program ecriture
implicit none
integer, parameter :: nx = 512
integer, parameter :: ny = 512
integer, parameter :: nz = 512

complex*16, dimension(nx,ny,nz) :: u,v

u = CMPLX(1.D0,1.D0)
v = CMPLX(2.D0,2.D0)

open(unit=1,file='essai.dat',status='replace',form='unformatted')
write(1) u
write(1) v
close(1)

open(unit=1,file='essai.dat',status='old',form='unformatted')
read(1) u
read(1) v
close(1)

write(6,*) 'fin'

end program

I compile it like this: ifort -c -r8 main.f90
My system is IA64.
When I use ifort 9.1.045 or gfortran 4.1, it runs. But since ifort 10.0 (and 10.1), I've got this error:

forrtl: severe (67): input statement requires too much data, unit 1, file essai.dat
Image PC Routine Line Source
exe 40000000000D9150 Unknown Unknown Unknown
exe 40000000000D6A60 Unknown Unknown Unknown
exe 4000000000050690 Unknown Unknown Unknown
exe 4000000000009DD0 Unknown Unknown Unknown
exe 4000000000008DA0 Unknown Unknown Unknown
exe 4000000000028A00 Unknown Unknown Unknown
exe 4000000000023DC0 Unknown Unknown Unknown
exe 4000000000003830 Unknown Unknown Unknown
exe 4000000000002A50 Unknown Unknown Unknown
libc.so.6.1 2000000000439430 Unknown Unknown Unknown
exe 4000000000002880 Unknown Unknown Unknown

I set my uilimit at unlimited.

Thank you for your help.

From brief experiments, you can work around this bug using the following two code modifications.

#ifdef BINARY
open(unit=1,file='/mnt/panfs/INTEL-IOTEST/essai.dat',status='replace',form='binary')
#else
open(unit=1,file='/mnt/panfs/INTEL-IOTEST/essai.dat',status='replace',form='unformatted',access='stream')
#endif
write(1) u
write(1) v
close(1)

u = CMPLX(0.D0,0.D0)
v = CMPLX(0.D0,0.D0)
#ifdef BINARY
open(unit=1,file='/mnt/panfs/INTEL-IOTEST/essai.dat',status='old',form='binary')
#else
open(unit=1,file='/mnt/panfs/INTEL-IOTEST/essai.dat',status='old',form='unformatted',access='stream')
#endif
read(1) u
read(1) v
close(1)

If you happen to be sharing files with c programs, then this may be your expected structure anyway. I believe these two structures do not include the record formats. gfortran supports is style of file also, so you can communicate between these if necessary.

Quoting - draceswbell.net

From brief experiments, you can work around this bug using the following two code modifications.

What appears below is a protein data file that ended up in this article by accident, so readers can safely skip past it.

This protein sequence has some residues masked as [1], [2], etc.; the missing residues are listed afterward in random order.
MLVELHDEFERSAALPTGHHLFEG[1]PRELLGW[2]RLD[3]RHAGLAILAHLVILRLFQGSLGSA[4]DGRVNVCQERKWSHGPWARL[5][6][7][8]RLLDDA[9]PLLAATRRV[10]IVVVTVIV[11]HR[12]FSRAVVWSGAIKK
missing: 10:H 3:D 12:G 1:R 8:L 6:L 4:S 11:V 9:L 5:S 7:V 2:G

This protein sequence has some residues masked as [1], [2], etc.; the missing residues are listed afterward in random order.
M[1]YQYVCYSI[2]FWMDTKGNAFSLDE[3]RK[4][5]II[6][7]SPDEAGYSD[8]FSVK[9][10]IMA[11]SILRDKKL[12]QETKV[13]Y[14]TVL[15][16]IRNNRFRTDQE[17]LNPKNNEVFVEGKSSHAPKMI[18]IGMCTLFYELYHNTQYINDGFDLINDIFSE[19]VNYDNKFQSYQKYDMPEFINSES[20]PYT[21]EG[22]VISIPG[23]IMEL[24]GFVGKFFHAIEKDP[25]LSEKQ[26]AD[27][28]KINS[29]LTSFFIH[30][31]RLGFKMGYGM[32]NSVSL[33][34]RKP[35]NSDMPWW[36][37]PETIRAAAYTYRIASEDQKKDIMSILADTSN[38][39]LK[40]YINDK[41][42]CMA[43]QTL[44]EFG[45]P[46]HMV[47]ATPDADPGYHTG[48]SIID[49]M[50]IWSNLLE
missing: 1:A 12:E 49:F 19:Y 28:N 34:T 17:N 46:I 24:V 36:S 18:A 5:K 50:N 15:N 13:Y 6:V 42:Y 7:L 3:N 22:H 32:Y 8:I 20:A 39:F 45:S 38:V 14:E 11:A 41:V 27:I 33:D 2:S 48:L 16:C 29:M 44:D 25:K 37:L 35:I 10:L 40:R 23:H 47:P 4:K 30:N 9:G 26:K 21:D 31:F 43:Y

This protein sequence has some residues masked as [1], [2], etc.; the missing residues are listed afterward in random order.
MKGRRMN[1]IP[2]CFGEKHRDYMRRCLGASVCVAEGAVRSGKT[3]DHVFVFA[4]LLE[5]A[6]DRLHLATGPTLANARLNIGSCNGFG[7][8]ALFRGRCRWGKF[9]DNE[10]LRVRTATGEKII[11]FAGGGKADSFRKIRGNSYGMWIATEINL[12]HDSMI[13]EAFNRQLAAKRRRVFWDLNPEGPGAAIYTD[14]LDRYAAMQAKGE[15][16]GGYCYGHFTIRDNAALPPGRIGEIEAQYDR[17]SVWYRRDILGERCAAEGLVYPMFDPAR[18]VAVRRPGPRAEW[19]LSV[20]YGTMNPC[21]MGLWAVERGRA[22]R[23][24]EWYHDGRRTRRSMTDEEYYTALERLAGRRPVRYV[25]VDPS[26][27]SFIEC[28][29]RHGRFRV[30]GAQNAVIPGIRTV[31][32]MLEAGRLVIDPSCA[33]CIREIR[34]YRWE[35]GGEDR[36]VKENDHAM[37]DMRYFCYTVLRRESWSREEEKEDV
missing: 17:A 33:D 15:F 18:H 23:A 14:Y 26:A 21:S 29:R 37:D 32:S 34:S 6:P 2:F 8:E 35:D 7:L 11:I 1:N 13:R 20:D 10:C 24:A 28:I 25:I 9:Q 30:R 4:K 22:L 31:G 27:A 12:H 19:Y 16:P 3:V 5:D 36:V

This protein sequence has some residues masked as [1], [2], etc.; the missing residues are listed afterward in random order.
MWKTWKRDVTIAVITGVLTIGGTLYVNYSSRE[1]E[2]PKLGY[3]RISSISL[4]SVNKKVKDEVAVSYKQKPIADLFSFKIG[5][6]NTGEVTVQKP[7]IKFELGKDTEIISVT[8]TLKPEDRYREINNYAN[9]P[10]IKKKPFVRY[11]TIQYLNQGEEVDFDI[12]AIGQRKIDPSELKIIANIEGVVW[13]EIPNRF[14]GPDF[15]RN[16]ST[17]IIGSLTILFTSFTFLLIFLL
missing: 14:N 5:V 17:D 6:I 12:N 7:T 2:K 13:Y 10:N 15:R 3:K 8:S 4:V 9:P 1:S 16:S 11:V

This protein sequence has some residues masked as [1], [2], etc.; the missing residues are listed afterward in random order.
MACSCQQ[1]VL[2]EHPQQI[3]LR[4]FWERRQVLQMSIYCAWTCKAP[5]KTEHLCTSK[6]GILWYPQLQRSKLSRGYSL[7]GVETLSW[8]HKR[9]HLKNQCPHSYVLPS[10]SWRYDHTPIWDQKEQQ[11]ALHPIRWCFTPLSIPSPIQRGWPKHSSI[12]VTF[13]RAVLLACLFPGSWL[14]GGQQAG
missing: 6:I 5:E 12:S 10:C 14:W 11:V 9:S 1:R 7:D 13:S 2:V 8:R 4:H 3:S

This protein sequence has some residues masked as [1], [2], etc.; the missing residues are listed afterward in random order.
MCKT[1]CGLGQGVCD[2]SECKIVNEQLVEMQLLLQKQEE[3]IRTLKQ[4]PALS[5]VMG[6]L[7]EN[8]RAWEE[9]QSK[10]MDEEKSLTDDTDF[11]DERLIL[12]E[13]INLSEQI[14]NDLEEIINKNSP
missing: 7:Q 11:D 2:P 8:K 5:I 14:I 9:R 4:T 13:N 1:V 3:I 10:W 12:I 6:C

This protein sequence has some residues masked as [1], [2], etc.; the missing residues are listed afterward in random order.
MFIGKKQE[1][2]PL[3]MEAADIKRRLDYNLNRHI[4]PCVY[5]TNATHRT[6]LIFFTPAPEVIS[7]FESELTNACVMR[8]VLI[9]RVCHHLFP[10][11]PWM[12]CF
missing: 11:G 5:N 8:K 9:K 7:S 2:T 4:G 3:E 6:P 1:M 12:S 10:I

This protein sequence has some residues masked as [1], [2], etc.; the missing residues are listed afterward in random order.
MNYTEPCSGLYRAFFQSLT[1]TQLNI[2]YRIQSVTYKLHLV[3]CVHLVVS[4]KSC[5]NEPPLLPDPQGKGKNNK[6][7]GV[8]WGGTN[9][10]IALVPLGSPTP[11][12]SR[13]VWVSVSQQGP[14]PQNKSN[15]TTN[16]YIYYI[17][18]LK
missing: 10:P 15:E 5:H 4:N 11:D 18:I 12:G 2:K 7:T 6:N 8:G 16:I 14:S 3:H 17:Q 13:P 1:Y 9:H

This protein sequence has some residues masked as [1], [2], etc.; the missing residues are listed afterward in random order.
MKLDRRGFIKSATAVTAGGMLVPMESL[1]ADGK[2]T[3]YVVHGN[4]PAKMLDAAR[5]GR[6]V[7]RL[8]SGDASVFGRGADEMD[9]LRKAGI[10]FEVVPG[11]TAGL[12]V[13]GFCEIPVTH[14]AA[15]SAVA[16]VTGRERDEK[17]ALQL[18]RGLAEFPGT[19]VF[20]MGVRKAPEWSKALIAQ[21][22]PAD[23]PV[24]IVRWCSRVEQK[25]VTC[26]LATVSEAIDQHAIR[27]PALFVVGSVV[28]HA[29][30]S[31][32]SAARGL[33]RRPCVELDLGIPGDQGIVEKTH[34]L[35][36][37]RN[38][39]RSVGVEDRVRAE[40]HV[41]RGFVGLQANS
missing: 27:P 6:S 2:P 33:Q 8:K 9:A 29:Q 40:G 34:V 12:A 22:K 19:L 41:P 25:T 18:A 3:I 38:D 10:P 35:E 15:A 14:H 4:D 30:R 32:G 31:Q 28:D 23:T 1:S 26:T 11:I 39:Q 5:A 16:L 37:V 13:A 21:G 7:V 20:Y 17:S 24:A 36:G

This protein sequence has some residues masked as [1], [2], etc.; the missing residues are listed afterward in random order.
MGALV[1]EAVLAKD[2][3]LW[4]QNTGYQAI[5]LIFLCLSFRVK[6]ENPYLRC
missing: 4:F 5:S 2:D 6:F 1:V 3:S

#ifdef BINARY
open(unit=1,file='/mnt/panfs/INTEL-IOTEST/essai.dat',status='replace',form='binary')
#else
open(unit=1,file='/mnt/panfs/INTEL-IOTEST/essai.dat',status='replace',form='unformatted',access='stream')
#endif
write(1) u
write(1) v
close(1)

u = CMPLX(0.D0,0.D0)
v = CMPLX(0.D0,0.D0)
#ifdef BINARY
open(unit=1,file='/mnt/panfs/INTEL-IOTEST/essai.dat',status='old',form='binary')
#else
open(unit=1,file='/mnt/panfs/INTEL-IOTEST/essai.dat',status='old',form='unformatted',access='stream')
#endif
read(1) u
read(1) v
close(1)

If you happen to be sharing files with c programs, then this may be your expected structure anyway. I believe these two structures do not include the record formats. gfortran supports is style of file also, so you can communicate between these if necessary.

Hello,

thank you for your advices. I've already rewritten my codes. I wanted to know the changes between both version of Intel Fortran, because I didn't find any indications in the release notes.

Steve Lionel (Intel)'s picture

This has been confirmed to be a bug which is being fixed. I don't yet know when the fix will appear. It was not a deliberate change so would not have appeared in the release notes. It was possibly a side effect of an attempt to give a better message when there was insufficient memory to hold such a large record.

Steve
Steve Lionel (Intel)'s picture
Best Reply

This issue was fixed in 11.1.

Steve

Hello Steve,

I forgot this thread since long.

Then, another user got this problem on x86_64 Nehalem with compilers 10.1. So, I remember this thread.

I tried on our both system (ia64 and x86_64) with compilers v11.1.056 and it seems this problem to be fixed.

Thank you for your support.